HAL 9000 - beyond the face plate

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Markus

Sr Member
It's been a while...
Quite some progress has been made on the programming - but this takes time, and the single steps can not easily be captured.
My pod bay HAL is supposed to display the iconic computer screens from the movie, the static ones and the animated ones. There are basically two ways how this could be achieved: either by playing movie files, or by rendering them in real-time.
Such video files already exist in fantastic quality, published by "the HAL project" on youtube. These videos have exceptional quality, and they are incredibly close to the movie and just recently they have been updated to 4k quality. The HAL project also provides a playlist with videos of all individual screens. These could be used to play them in random order (which I find necessary to keep my prop unpredictable). The only technical problem might be that the Raspberry Pi may have trouble to play the videos without noticeable transitions.
On the other hand, I really like to customize things. My pod bay HAL (like all my other SciFi computers) will get a tea timer. It will also feature an alarm clock and connect to my Google calendar to display upcoming events. And at some point, I may use the camera for face recognition. And I want to display the output for all of these things as additional HAL-inspired screens. Therefore, I decided to go the second path, writing computer code to render the screens from scratch, and in real time.
The inspiration for this came from user Zapwizard and his Pipboy project. He uses the pygame module for python to produce beautiful graphics and animations with plenty of functions (like internet radio - which, at some point, could also become a nice add-on for my HAL).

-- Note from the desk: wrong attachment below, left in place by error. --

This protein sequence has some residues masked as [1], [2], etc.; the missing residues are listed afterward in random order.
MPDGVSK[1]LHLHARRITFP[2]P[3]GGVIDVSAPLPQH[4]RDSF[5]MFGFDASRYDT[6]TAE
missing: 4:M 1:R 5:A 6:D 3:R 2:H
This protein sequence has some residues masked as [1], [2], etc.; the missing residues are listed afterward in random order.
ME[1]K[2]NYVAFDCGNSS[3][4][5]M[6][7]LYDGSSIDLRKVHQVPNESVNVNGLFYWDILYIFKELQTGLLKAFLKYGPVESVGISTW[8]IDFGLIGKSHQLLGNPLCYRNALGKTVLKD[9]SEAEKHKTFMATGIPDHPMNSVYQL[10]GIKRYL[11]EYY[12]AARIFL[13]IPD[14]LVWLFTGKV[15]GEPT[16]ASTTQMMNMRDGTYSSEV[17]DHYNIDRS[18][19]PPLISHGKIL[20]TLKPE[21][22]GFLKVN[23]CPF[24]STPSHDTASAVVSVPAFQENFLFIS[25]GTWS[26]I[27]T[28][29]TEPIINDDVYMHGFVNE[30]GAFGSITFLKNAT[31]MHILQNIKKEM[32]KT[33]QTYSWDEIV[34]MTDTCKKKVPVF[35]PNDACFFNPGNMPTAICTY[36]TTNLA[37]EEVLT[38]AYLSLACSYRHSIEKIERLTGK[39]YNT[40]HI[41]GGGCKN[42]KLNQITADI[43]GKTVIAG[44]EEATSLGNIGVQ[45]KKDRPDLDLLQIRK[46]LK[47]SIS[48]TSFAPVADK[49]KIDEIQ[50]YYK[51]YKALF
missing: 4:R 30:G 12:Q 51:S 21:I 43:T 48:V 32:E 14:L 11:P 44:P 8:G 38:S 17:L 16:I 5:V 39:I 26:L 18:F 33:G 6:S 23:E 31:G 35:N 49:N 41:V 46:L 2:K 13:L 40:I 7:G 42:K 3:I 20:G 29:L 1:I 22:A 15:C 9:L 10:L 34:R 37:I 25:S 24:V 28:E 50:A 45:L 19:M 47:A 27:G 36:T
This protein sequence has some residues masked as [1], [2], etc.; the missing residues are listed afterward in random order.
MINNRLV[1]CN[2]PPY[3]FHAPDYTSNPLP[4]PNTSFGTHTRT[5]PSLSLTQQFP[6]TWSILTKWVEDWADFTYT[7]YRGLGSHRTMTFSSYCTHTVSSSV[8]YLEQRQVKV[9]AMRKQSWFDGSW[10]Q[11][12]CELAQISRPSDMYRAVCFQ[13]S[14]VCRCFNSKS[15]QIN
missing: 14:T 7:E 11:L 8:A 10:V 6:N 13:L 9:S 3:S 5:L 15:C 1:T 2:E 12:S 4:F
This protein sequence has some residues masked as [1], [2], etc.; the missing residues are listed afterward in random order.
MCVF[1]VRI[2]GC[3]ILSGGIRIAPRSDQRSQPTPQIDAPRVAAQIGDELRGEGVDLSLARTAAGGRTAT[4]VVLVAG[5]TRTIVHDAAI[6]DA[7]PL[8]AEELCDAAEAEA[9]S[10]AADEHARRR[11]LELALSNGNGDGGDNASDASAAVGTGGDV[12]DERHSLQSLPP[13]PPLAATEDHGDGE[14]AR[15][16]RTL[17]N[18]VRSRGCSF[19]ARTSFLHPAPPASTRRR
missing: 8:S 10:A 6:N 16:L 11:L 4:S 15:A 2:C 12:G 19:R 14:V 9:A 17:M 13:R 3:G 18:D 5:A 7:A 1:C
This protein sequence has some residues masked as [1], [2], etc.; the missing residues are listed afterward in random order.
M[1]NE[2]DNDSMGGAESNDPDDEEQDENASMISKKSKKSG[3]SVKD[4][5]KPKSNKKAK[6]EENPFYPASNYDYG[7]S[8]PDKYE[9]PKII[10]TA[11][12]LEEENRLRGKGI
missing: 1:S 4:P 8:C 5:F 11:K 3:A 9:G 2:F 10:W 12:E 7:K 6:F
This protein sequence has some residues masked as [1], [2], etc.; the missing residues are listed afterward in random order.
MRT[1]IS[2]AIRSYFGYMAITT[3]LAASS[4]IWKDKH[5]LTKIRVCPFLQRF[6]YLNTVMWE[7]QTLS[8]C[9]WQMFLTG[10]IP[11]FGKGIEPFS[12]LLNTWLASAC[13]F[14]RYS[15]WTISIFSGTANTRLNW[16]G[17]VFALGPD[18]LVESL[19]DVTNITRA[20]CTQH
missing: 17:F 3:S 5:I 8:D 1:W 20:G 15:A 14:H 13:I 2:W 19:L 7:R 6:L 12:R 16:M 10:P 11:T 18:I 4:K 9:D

With this in mind, I started my pygame-based python code which I call "hal9000lib".
I started with a first attempt which displayed the static three-letter screens. Then I thought of Karl Tate's beautiful work: If my code can display the screens once, it could also display them multiple times. This way, one could use a larger computer monitor to display the six or eight screens of the larger HAL consoles - eventually this could be used for a multi-monitor setup, like Karl's.
While I am currently restructuring my code for this to become possible, I want to share here a first image with one of the iconic three-letter screens.
20210905_173332ed.jpg

It looks a little better in real life, where the black background of the screen blends better into the black color of the case.
 

wyovino

New Member
I forgot which Raspberry Pi you said you were using. I'm using a 3B+ and found that mp3 audio files play noticeably slower when using Pygame. I switched to Omxplayer for both audio and video and everything is playing as it should.
 

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Markus

Sr Member
I forgot which Raspberry Pi you said you were using. I'm using a 3B+ and found that mp3 audio files play noticeably slower when using Pygame. I switched to Omxplayer for both audio and video and everything is playing as it should.
I am also using a 3B+. I have not yet connected the sound yet, but I read that pygame works with .ogg and .wav (.mp3 is not mentioned): pygame.mixer — pygame v2.0.1.dev1 documentation
Here it states explicitly that mp3 support is limited: pygame.mixer.music — pygame v2.0.1.dev1 documentation
 

wyovino

New Member
I am also using a 3B+. I have not yet connected the sound yet, but I read that pygame works with .ogg and .wav (.mp3 is not mentioned): pygame.mixer — pygame v2.0.1.dev1 documentation
Here it states explicitly that mp3 support is limited: pygame.mixer.music — pygame v2.0.1.dev1 documentation
Omxplayer works great with the mp3 files that someone from here posted on Github. HAL9000/sounds at master · mawob/HAL9000

It also plays mp4 videos flawlessly. Pygame played the mp3 files without problem on my Windows machine that I used for development, but when used on the Rpi 3B+ the sound was slowed down a bit and sounded draggy. I'm not sure why you would want to use Pygame which has a much higher memory/cpu cost than Omxplayer. Also, the mp3 files on that GitHub link are of great quality and well documented. You would have to convert them to wav files if you can't get them to play properly with Pygame. Just my two cents.
 

Markus

Sr Member
Omxplayer works great with the mp3 files that someone from here posted on Github. HAL9000/sounds at master · mawob/HAL9000